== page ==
The always quotable Earl Weaver once said: “I think there should be bad blood between all [baseball] clubs.”

If true, Weaver would certainly love to be in the heart of the latest saga in the on-again, off-again rivalry between the Los Angeles Dodgers and their kid brothers down south, the San Diego Padres. The blood between the two clubs is currently so bad that the medieval practice of using leaches to suck out the toxins is a viable option. It’s a rivalry with a growing dislike that at times has compared to some of the greatest rivalries we’ve seen: Coca-Cola vs. Pepsi; Mac vs. the PC;  Lakers vs. Celtics. David vs. Goliath.

Perhaps that last analogy is the one that suits this current edition of the Dodgers-Padres rivalry, for it certainly feels as though the free-spending Dodgers and their quarter billion dollar lineup qualify as Goliaths in their own right and the Padres, with their Dollar Tree pitching staff and their lineup full of “hopefuls” are the scrappy David. It’s telling that the scouting reports for both teams couldn’t be any more different. For the Dodgers most would use the ‘if everything goes wrong’ caveat in describing how their season could unfold, for it is almost a foregone conclusion that the season will go well. For the Padres, the only optimism lies in the ‘if everything goes right’ line, and there are a LOT of ifs for that to happen this season.

However, when these two teams show up on the same diamond to square off, wins and losses, payroll discrepancies, and star power are tossed aside. This is one of those rivalries where the intensity is always there, records aside (I still remember going to a Padres-Dodgers tilt a few years back when both teams were mediocre at best and the stadium had playoff-level intensity). It may not be quite what the Dodgers-Giants rivalry has been in recent years, but that’s more attributed to the fact that the Pads haven’t held up their end of the bargain by winning.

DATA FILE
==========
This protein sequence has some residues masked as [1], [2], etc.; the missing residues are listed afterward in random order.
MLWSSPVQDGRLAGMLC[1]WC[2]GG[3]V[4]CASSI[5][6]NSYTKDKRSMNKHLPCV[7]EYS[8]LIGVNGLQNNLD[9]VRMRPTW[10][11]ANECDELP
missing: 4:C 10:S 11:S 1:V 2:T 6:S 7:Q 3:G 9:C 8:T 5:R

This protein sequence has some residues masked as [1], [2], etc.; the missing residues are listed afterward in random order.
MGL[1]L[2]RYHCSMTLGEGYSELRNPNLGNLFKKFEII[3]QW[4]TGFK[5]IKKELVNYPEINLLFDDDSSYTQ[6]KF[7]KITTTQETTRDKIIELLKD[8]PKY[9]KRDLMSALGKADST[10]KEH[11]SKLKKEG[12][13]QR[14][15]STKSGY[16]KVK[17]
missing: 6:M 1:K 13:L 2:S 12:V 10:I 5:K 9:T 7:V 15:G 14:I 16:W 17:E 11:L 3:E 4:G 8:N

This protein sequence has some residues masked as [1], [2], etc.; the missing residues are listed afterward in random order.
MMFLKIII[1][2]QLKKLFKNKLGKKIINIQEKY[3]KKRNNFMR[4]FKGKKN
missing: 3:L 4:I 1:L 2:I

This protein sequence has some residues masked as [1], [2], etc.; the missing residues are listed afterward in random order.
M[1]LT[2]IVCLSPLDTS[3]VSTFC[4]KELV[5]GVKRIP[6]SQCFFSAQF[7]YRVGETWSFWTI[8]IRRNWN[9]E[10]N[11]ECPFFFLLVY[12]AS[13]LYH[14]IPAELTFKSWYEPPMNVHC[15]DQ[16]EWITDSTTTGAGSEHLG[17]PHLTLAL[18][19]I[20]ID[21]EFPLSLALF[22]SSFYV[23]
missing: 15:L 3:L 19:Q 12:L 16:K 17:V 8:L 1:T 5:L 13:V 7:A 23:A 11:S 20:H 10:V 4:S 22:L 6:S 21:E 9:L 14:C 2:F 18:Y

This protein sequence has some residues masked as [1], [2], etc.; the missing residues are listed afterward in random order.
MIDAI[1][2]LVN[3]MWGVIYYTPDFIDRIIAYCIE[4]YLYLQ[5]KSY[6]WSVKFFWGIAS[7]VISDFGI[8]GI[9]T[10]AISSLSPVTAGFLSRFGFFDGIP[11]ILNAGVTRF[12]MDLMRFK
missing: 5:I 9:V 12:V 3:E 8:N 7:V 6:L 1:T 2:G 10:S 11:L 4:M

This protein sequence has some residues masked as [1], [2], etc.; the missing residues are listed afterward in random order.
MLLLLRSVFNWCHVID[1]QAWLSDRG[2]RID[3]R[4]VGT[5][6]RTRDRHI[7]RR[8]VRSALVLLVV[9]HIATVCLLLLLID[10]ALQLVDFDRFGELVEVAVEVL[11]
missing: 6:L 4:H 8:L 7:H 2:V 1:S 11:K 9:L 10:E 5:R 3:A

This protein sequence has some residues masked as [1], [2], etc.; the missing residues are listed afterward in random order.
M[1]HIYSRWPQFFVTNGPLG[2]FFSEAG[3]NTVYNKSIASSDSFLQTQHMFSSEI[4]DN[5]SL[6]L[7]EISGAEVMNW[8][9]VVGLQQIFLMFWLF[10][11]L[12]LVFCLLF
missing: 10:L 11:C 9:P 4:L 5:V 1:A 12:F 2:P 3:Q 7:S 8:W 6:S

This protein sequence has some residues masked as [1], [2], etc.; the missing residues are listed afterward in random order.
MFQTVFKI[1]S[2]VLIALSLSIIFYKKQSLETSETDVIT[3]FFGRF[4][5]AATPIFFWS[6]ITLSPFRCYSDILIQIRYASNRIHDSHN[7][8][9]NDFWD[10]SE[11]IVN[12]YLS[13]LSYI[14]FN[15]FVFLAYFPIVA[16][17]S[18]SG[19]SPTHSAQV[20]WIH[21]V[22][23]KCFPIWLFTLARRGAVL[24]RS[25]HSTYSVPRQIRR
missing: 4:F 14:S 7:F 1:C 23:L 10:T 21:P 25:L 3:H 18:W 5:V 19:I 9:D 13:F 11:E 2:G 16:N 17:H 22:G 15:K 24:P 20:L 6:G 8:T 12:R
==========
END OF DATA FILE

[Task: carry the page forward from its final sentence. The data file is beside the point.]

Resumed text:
So, when Carlos Quentin went all Jerome-Bettis-at-the-goal-line on Donald Zachary Greinke (thank you baseball-reference.com for sourcing this awesome name discovery) last week, it seemed inevitable. A rule of thumb is if the fans of both teams are fighting in between beers in the parking lot before the game, the players on the field probably feel much the same. A broken collarbone and an eight-week DL stint for Greinke and an eight game suspension for Quentin has sparked controversy and dialogue. Is it fair for one team to lose a core player for two months while the other team only misses the guy who hurt that player for a couple weeks? Let’s examine.